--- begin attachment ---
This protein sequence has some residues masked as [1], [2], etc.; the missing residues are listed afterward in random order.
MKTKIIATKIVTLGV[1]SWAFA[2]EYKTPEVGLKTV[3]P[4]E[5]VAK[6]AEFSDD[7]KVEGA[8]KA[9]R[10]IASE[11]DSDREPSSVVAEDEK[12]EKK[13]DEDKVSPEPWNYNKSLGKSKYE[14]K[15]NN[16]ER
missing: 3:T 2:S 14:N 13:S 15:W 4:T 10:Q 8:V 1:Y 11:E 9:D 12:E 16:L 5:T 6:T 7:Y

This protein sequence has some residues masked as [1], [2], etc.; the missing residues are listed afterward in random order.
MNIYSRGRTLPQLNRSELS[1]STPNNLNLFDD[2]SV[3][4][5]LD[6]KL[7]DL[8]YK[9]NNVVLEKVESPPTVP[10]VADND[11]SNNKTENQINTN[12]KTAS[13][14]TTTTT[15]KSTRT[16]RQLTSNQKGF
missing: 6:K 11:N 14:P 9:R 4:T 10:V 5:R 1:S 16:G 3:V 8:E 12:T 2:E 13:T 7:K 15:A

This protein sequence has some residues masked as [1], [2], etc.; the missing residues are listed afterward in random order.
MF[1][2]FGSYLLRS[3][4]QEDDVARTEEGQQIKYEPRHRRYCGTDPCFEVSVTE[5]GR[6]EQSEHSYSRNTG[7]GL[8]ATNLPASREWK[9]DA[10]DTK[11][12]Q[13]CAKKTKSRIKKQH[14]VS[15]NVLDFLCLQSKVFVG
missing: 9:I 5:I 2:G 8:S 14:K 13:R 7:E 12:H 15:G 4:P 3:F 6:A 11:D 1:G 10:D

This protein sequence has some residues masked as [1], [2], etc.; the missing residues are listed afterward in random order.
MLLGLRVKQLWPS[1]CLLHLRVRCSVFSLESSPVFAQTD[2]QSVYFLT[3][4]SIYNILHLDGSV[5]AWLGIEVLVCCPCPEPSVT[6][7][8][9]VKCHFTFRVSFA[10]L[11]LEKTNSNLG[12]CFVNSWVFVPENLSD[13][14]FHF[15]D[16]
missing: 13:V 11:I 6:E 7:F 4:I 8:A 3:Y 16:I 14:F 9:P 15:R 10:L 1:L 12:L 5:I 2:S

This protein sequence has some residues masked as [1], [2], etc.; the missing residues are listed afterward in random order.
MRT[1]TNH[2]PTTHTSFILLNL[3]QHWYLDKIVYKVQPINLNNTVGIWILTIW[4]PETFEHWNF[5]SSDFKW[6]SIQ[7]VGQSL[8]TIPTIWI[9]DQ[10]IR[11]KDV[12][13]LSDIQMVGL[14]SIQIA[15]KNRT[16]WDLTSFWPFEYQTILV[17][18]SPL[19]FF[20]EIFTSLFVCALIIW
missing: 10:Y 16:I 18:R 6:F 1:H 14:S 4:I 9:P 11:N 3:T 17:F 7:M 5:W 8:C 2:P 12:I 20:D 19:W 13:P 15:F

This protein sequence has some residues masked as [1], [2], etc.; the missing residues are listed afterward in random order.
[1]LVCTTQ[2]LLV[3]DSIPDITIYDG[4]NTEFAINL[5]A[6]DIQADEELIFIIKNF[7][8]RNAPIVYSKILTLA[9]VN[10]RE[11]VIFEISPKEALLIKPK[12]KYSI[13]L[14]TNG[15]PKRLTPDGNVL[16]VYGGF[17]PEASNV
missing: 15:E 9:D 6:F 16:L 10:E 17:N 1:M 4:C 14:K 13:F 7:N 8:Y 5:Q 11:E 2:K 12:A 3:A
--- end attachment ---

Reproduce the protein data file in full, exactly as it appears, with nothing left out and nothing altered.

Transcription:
This protein sequence has some residues masked as [1], [2], etc.; the missing residues are listed afterward in random order.
MKTKIIATKIVTLGV[1]SWAFA[2]EYKTPEVGLKTV[3]P[4]E[5]VAK[6]AEFSDD[7]KVEGA[8]KA[9]R[10]IASE[11]DSDREPSSVVAEDEK[12]EKK[13]DEDKVSPEPWNYNKSLGKSKYE[14]K[15]NN[16]ER
missing: 3:T 2:S 14:N 13:S 15:W 4:T 10:Q 8:V 1:Y 11:E 9:D 12:E 16:L 5:T 6:T 7:Y

This protein sequence has some residues masked as [1], [2], etc.; the missing residues are listed afterward in random order.
MNIYSRGRTLPQLNRSELS[1]STPNNLNLFDD[2]SV[3][4][5]LD[6]KL[7]DL[8]YK[9]NNVVLEKVESPPTVP[10]VADND[11]SNNKTENQINTN[12]KTAS[13][14]TTTTT[15]KSTRT[16]RQLTSNQKGF
missing: 6:K 11:N 14:P 9:R 4:T 10:V 5:R 1:S 16:G 3:V 8:E 12:T 2:E 13:T 7:K 15:A

This protein sequence has some residues masked as [1], [2], etc.; the missing residues are listed afterward in random order.
MF[1][2]FGSYLLRS[3][4]QEDDVARTEEGQQIKYEPRHRRYCGTDPCFEVSVTE[5]GR[6]EQSEHSYSRNTG[7]GL[8]ATNLPASREWK[9]DA[10]DTK[11][12]Q[13]CAKKTKSRIKKQH[14]VS[15]NVLDFLCLQSKVFVG
missing: 9:I 5:I 2:G 8:S 14:K 13:R 7:E 12:H 15:G 4:P 3:F 6:A 11:D 1:G 10:D

This protein sequence has some residues masked as [1], [2], etc.; the missing residues are listed afterward in random order.
MLLGLRVKQLWPS[1]CLLHLRVRCSVFSLESSPVFAQTD[2]QSVYFLT[3][4]SIYNILHLDGSV[5]AWLGIEVLVCCPCPEPSVT[6][7][8][9]VKCHFTFRVSFA[10]L[11]LEKTNSNLG[12]CFVNSWVFVPENLSD[13][14]FHF[15]D[16]
missing: 13:V 11:I 6:E 7:F 4:I 8:A 3:Y 16:I 14:F 9:P 15:R 10:L 1:L 12:L 5:I 2:S

This protein sequence has some residues masked as [1], [2], etc.; the missing residues are listed afterward in random order.
MRT[1]TNH[2]PTTHTSFILLNL[3]QHWYLDKIVYKVQPINLNNTVGIWILTIW[4]PETFEHWNF[5]SSDFKW[6]SIQ[7]VGQSL[8]TIPTIWI[9]DQ[10]IR[11]KDV[12][13]LSDIQMVGL[14]SIQIA[15]KNRT[16]WDLTSFWPFEYQTILV[17][18]SPL[19]FF[20]EIFTSLFVCALIIW
missing: 10:Y 16:I 18:R 6:F 1:H 14:S 4:I 9:P 11:N 3:T 17:F 7:M 5:W 8:C 2:P 12:I 20:D 19:W 13:P 15:F

This protein sequence has some residues masked as [1], [2], etc.; the missing residues are listed afterward in random order.
[1]LVCTTQ[2]LLV[3]DSIPDITIYDG[4]NTEFAINL[5]A[6]DIQADEELIFIIKNF[7][8]RNAPIVYSKILTLA[9]VN[10]RE[11]VIFEISPKEALLIKPK[12]KYSI[13]L[14]TNG[15]PKRLTPDGNVL[16]VYGGF[17]PEASNV
missing: 15:E 9:D 6:F 16:L 10:E 17:N 1:M 4:C 14:K 13:F 7:N 8:Y 5:Q 11:E 2:K 12:A 3:A